WWE Sues State Official to Allow Gear at Polls | NBC Connecticut
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WWE Sues State Official to Allow Gear at Polls
BY LeAnne Gendreau

The WWE has filed a lawsuit against Secretary of the State Susan Bysiewicz’s office after she said local elections officials would have the discretion to ask people to cover up if they wore anything WWE-related inside the polls or within 75 feet on Election Day.

Vince McMahon, the chairman and CEO of WWE -- and husband of Republican U.S. Senate candidate Linda McMahon-- also said he intends to wear WWE attire when he casts his vote in protest.

Last week, Bysiewicz’s office said that local elections officials would have the discretion to ask people to cover up if they were wearing anything WWE-related inside the polls or within 75 feet because it could be considered political advertising for Linda McMahon.

“On behalf of myself, my company, WWE fans and any Connecticut citizen who wants to exercise their constitutional right to vote, I have filed a lawsuit today asserting that Susan Bysiewicz’s directive that allows poll workers to refuse registered voters wearing WWE merchandise the right to vote is a flagrant act of censorship and discrimination,” Vince McMahon said.

Linda McMahon is running against Attorney General Richard Blumenthal to become the next U.S. Senator from Connecticut.

Blumenthal has recused himself from the case and his campaign said people should be able to wear Cenation shirts, or anything else WWE.

“We don’t consider WWE clothing to be political or covered by any law that restricts political action close to polling places. People should be able to wear their WWE clothes to vote,” Mindy Myers, Blumenthal's campaign manager, said in a statement.

Bysiewicz released a statement on Tuesday saying her office did not issue a directive that anyone wearing WWE attire be turned away at the polls.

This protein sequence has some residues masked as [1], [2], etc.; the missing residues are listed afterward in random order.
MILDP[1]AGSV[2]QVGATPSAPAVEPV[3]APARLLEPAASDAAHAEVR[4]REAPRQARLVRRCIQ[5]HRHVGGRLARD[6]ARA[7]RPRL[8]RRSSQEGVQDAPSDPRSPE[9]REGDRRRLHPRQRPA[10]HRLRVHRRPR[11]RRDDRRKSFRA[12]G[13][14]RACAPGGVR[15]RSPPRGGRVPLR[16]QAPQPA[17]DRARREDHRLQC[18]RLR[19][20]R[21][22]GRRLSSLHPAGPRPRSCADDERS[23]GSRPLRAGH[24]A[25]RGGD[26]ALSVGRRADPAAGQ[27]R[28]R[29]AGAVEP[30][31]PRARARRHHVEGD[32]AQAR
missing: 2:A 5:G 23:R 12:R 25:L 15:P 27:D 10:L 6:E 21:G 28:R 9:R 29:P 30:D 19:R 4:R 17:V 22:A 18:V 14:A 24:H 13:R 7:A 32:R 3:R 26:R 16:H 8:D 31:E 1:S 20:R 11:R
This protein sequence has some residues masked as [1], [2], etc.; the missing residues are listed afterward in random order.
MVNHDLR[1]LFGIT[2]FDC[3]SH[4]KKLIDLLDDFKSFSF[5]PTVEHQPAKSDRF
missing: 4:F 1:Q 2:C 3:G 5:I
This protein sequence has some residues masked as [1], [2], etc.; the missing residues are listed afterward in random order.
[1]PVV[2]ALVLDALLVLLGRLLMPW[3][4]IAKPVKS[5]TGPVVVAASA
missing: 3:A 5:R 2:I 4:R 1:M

"This office has never issued a blanket prohibition or declaration prohibiting any particular type of apparel.  The only clothing, items or apparel prohibited by Section 9-236(a) are those that “solicit” for or against a candidate or ballot question.  Each local moderator must assess each situation on a case-by-case basis,: she wrote. "In past elections, this office has consistently recommended that voters wearing t-shirts bearing the likeness or campaign logo of candidates, be asked to button their jackets when other voters have complained." 

Deputy Attorney General Carolyn Querijero said the office "will review the lawsuit and consult with the Secretary of the State’s Office.”

McMahon said he intends to wear WWE paraphernalia to the polls in protest, according to court documents.  

With election day coming in seven days, Vince McMahon has asked for an "immediate in-person or telephonic status conference." 

NBC Connecticut has reached out to Bysiewicz’s office and the said they will be issuing a statement. 

Read the court documents here:

Civil motion for temporary restraining order.  

The complaint

Request for expedited discovery and status conference

Vince McMahon launched the "Stand Up for WWE" campaign and appealed to fans and celebrities. He also posted a video on Facebook that mentions the clothing issue.  

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